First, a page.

"Should I fix, and if so, how long should I fix for?"

Brendan Burgess

Founder
Messages
37,957
This is a very interesting question.

As of May 2018, it is right to fix your mortgage rate, as there is very unlikely to be any penalty if you want to break out of it before the end date. So if interest rates rise, you will be glad you fixed. If interest rates fall, you can break out and avail of the lower rate.

For a 90% LTV mortgage

upload_2018-5-21_14-37-41.png


If you are with EBS, the decision is easy. The rate is the same for all available periods, so you should fix for 5 years.

If you are with Bank of Ireland, you can fix for up to 5 years at 3% or for 10 years at 3.5%.
Is it worth paying the extra 0.5% to fix the rate for 10 years?

What is the likelihood of a fixed rate breakage fee?
Very small. The lender would have to change its methodology and get that approved by the Central Bank.

I think it's well worth taking the risk.

Is the decision on a 50% LTV loan any different from a 90% LTV loan?

upload_2018-5-21_14-52-48.png


I think that the Bank of Ireland 10 year fixed rate is the best one to go for here.

If you break out after 5 years, your effective rate will be 2.7%, but you have the "option" to renew for a further 5 years at 3.3%. I suspect that in May 2023, have a further 5 years at 3.3% will look like great value.
 

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BusinessFailure

Registered User
Messages
12
Hi Brendan,

Thanks for the post. Do you think the BoI 10 year 3.3% is still a good deal without the cashback? I'm an existing customer, and don't get the cashback offer.
 

RedOnion

Frequent Poster
Messages
3,138
Hi Brendan,

Thanks for the post. Do you think the BoI 10 year 3.3% is still a good deal without the cashback? I'm an existing customer, and don't get the cashback offer.
If you've a low LTV, there are 2 options:

1. Try negotiate a better rate with BOI - maybe try to get them to match KBCs rate, or
2. Just switch to KBC - they'll cover your legal fees.

One benefit of the KBC offering is that you can make an early repayment of 10% of the starting balance without then checking if a break fee is due. Now, it's highly unlikely you would ever pay a break fee given how low interbank rates are now, but it's nice to have the right to do this. By comoacompa with BoI you can increase your monthly repayment by 10%.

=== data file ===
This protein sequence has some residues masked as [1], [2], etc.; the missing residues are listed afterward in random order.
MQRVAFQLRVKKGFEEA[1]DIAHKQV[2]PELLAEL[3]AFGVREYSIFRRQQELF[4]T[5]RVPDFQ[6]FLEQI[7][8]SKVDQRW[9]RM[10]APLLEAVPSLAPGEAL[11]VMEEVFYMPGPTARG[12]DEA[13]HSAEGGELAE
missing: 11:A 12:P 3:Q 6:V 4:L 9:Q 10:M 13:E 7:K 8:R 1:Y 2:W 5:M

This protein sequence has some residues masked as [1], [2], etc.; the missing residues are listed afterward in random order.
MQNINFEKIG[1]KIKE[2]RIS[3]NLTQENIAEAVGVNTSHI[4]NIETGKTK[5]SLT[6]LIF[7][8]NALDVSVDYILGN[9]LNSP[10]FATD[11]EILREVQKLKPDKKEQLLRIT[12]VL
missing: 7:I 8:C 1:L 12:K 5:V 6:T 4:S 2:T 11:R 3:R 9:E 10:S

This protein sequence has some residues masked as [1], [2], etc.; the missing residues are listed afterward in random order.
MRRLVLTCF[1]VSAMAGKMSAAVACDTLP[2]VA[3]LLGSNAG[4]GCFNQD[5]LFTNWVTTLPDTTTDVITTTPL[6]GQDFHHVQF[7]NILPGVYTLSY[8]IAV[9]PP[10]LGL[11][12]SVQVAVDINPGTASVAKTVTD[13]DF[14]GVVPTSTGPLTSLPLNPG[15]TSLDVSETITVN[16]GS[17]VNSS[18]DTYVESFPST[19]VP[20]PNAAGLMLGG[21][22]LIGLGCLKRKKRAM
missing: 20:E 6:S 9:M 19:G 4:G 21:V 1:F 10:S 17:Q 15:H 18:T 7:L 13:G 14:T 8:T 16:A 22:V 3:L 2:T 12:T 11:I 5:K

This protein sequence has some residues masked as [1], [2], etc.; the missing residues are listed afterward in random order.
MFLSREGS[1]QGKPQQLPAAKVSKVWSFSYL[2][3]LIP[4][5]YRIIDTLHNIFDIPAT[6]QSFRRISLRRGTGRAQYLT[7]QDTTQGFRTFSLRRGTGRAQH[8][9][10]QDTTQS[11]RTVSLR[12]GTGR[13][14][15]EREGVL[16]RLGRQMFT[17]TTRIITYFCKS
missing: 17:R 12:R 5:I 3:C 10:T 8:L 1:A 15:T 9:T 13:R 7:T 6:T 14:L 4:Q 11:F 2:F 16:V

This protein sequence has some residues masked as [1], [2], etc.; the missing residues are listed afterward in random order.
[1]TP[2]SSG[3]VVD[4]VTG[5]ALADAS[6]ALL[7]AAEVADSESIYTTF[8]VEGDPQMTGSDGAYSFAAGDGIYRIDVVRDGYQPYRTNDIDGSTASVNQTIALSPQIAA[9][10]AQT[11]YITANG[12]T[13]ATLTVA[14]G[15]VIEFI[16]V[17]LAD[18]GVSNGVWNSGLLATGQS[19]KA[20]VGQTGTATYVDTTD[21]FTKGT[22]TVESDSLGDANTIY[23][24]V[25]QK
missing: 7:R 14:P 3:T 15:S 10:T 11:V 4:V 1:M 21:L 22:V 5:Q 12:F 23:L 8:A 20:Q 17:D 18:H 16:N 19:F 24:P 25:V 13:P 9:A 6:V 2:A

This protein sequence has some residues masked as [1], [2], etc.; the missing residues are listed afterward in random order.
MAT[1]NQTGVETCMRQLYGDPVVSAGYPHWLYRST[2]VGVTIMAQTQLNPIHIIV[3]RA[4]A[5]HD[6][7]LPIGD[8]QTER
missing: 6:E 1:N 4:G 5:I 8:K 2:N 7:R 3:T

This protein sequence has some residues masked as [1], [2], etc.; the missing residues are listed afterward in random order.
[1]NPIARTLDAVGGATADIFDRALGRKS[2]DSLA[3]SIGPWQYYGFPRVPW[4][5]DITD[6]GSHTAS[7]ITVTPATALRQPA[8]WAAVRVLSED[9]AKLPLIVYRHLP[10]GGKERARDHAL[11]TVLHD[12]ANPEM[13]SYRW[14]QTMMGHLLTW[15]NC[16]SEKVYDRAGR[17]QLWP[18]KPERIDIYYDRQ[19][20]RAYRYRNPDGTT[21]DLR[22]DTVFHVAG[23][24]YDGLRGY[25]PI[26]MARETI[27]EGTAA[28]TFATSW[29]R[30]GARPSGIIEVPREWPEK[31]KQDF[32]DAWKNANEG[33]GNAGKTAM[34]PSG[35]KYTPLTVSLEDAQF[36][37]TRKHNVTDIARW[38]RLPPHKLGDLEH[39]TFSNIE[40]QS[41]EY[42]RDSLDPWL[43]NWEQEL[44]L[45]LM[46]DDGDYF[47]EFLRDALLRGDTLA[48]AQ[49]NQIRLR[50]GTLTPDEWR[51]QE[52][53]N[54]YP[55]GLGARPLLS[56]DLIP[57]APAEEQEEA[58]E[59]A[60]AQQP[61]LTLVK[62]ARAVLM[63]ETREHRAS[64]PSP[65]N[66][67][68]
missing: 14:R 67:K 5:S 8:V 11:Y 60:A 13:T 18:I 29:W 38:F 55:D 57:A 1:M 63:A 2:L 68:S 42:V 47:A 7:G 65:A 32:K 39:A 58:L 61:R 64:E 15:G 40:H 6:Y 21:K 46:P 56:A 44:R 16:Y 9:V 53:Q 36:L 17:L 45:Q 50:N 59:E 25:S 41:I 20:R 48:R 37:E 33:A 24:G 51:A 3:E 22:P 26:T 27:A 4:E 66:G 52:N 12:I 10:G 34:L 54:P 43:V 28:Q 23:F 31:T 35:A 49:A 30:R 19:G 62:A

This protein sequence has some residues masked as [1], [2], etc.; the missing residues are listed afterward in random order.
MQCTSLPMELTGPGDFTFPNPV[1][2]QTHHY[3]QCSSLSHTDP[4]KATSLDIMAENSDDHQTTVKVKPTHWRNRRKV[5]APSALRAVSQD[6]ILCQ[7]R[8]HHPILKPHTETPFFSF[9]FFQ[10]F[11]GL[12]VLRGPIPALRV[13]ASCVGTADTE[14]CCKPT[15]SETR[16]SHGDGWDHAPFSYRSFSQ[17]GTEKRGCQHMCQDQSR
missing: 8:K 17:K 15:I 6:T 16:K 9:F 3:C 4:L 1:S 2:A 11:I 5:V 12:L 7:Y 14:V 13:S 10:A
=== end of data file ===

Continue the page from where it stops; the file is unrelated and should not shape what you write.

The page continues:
qwerty5

Frequent Poster
Messages
250
Another thing to bear in mind. If you fix, don't just forget about it for the 5 or 10 years.

I fixed with UB in Jan for 4 years and 3 months at 2.6%.
In March they changed the end date of their fixed term to Sept 2022. So I contacted them and got the rate sheet + breakage fee letter (€0).
So now I'm fixed until Sept 2022. So that's 4 years and 9 months for me at 2.6%.

If they update their end date in Sept this year to add on another 6 months I'll be doing the same again.
 
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toby2111

Frequent Poster
Messages
184
The only bank giving me a mortgage is PTSB. I know they're not recommended in Best Buys thread but should I fix for 3 years(3.15%) or 5 years(3.25%)?
 

Sarenco

Frequent Poster
Messages
5,530
The only bank giving me a mortgage is PTSB. I know they're not recommended in Best Buys thread but should I fix for 3 years(3.15%) or 5 years(3.25%)?
PTSB may not be listed in the "Best Buys" thread but, depending on your circumstances, they do offer some of the best fixed-rates in the current market.

For example, PTSB's High Value 3-Year Fix <60% LTV has a notional rate of 2.95% but an effective rate over three years of only 2.17% when you allow for the cashbacks (2% at drawdown, plus 2% of each monthly mortgage payment).

I obviously can't predict future rate movements but personally I would opt for a 5-year fix @3.25%, over a 3-year fix @3.15%.
 

Gordon Gekko

Frequent Poster
Messages
3,644
That’s really good advice about keeping an eye on the availability of the term.

I fixed at 2.5% for 5.5 years around 6 months ago but I’ve kind of forgotten about it.

That’s something I should keep an eye on.

Thanks.
 

username123

Frequent Poster
Messages
1,440
Apologies from dragging an old post, but i've read @Qwerty123 's post a few times and don't quite get it, regarding the extending of the end date. When you ring up and say you want to extend your existing say 3 year fixed to the new end date of the availability of the fixed rate term, does that mean you are breaking your current fixed term and getting a new one? In other words, is it a new mortgage term/agreement or are you just "extending" the existing one? I notice you mention breakage fee letter (€0), which somewhat implies youre breaking out your current fixed rate?

I've never heard of this before reading this thread, so thanks for that either way!
 

Aodhán

Frequent Poster
Messages
51
What is the likelihood of a fixed rate breakage fee?
Very small. The lender would have to change its methodology and get that approved by the Central Bank.

I think it's well worth taking the risk.
BofI two weeks ago said they would charge me over €5000 to break my existing 5-year fixed rate with them (and move to Ulster or KBC). Indeed, they offered me a 2.9% rate for 5 years if I stayed with them - as opposed to my existing 3.1% fixed rate - but again said there would be a €5k plus fee for breaking the fixed rate even if I were to move to another BofI mortgage.
 
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